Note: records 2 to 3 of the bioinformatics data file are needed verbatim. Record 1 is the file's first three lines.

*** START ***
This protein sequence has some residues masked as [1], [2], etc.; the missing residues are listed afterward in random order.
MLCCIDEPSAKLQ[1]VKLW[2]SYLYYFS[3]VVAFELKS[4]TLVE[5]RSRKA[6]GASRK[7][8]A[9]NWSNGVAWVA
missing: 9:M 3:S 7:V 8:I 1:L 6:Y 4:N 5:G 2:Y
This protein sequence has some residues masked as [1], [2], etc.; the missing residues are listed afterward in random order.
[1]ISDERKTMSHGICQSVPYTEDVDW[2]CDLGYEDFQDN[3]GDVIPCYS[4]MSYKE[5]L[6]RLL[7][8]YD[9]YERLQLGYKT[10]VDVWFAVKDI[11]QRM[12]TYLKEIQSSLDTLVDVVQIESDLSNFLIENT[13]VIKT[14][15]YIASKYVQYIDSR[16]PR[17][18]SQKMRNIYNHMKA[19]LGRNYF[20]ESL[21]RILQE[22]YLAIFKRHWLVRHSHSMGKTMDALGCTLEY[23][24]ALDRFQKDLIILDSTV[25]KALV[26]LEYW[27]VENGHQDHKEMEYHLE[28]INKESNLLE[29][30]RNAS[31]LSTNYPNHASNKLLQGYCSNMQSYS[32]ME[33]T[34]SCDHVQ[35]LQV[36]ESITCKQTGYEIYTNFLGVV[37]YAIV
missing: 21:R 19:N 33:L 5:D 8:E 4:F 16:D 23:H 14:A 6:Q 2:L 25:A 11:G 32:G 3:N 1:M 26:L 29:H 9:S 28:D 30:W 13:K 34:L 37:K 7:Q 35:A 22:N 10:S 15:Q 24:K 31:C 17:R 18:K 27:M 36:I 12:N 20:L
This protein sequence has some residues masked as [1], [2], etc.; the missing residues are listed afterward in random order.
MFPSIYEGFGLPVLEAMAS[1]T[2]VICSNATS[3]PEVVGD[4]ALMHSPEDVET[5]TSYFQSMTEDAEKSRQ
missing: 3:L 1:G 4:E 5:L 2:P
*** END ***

This protein sequence has some residues masked as [1], [2], etc.; the missing residues are listed afterward in random order.
[1]ISDERKTMSHGICQSVPYTEDVDW[2]CDLGYEDFQDN[3]GDVIPCYS[4]MSYKE[5]L[6]RLL[7][8]YD[9]YERLQLGYKT[10]VDVWFAVKDI[11]QRM[12]TYLKEIQSSLDTLVDVVQIESDLSNFLIENT[13]VIKT[14][15]YIASKYVQYIDSR[16]PR[17][18]SQKMRNIYNHMKA[19]LGRNYF[20]ESL[21]RILQE[22]YLAIFKRHWLVRHSHSMGKTMDALGCTLEY[23][24]ALDRFQKDLIILDSTV[25]KALV[26]LEYW[27]VENGHQDHKEMEYHLE[28]INKESNLLE[29][30]RNAS[31]LSTNYPNHASNKLLQGYCSNMQSYS[32]ME[33]T[34]SCDHVQ[35]LQV[36]ESITCKQTGYEIYTNFLGVV[37]YAIV
missing: 21:R 19:N 33:L 5:D 8:E 4:F 16:D 23:H 14:A 6:Q 2:L 25:A 11:G 32:G 3:N 1:M 26:L 29:H 9:S 28:D 30:W 13:K 34:L 37:K 7:Q 35:A 22:N 10:S 15:Q 24:K 31:C 17:R 18:K 27:M 36:I 12:N 20:L
This protein sequence has some residues masked as [1], [2], etc.; the missing residues are listed afterward in random order.
MFPSIYEGFGLPVLEAMAS[1]T[2]VICSNATS[3]PEVVGD[4]ALMHSPEDVET[5]TSYFQSMTEDAEKSRQ
missing: 3:L 1:G 4:E 5:L 2:P